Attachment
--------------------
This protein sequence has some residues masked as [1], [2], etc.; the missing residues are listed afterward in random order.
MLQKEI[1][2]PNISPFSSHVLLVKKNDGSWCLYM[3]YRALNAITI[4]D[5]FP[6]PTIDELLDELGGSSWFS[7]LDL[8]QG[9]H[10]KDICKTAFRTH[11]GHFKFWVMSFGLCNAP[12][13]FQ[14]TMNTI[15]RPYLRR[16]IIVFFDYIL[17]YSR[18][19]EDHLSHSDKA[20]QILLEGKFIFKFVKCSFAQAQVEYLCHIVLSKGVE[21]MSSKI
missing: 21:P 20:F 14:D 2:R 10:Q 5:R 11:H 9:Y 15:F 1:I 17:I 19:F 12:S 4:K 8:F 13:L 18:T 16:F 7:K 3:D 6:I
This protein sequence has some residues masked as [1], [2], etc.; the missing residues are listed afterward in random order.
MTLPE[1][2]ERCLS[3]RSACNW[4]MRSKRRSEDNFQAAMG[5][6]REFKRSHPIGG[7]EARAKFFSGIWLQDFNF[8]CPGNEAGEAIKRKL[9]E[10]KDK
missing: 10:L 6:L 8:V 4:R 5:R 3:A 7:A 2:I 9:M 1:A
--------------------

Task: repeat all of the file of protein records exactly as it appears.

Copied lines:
This protein sequence has some residues masked as [1], [2], etc.; the missing residues are listed afterward in random order.
MLQKEI[1][2]PNISPFSSHVLLVKKNDGSWCLYM[3]YRALNAITI[4]D[5]FP[6]PTIDELLDELGGSSWFS[7]LDL[8]QG[9]H[10]KDICKTAFRTH[11]GHFKFWVMSFGLCNAP[12][13]FQ[14]TMNTI[15]RPYLRR[16]IIVFFDYIL[17]YSR[18][19]EDHLSHSDKA[20]QILLEGKFIFKFVKCSFAQAQVEYLCHIVLSKGVE[21]MSSKI
missing: 21:P 20:F 14:D 2:R 10:Q 5:R 11:H 9:Y 15:F 1:I 17:I 19:F 12:S 4:K 8:F 13:L 18:T 16:F 7:K 3:D 6:I
This protein sequence has some residues masked as [1], [2], etc.; the missing residues are listed afterward in random order.
MTLPE[1][2]ERCLS[3]RSACNW[4]MRSKRRSEDNFQAAMG[5][6]REFKRSHPIGG[7]EARAKFFSGIWLQDFNF[8]CPGNEAGEAIKRKL[9]E[10]KDK
missing: 10:L 6:L 8:V 4:R 5:R 3:A 7:A 2:I 9:M 1:A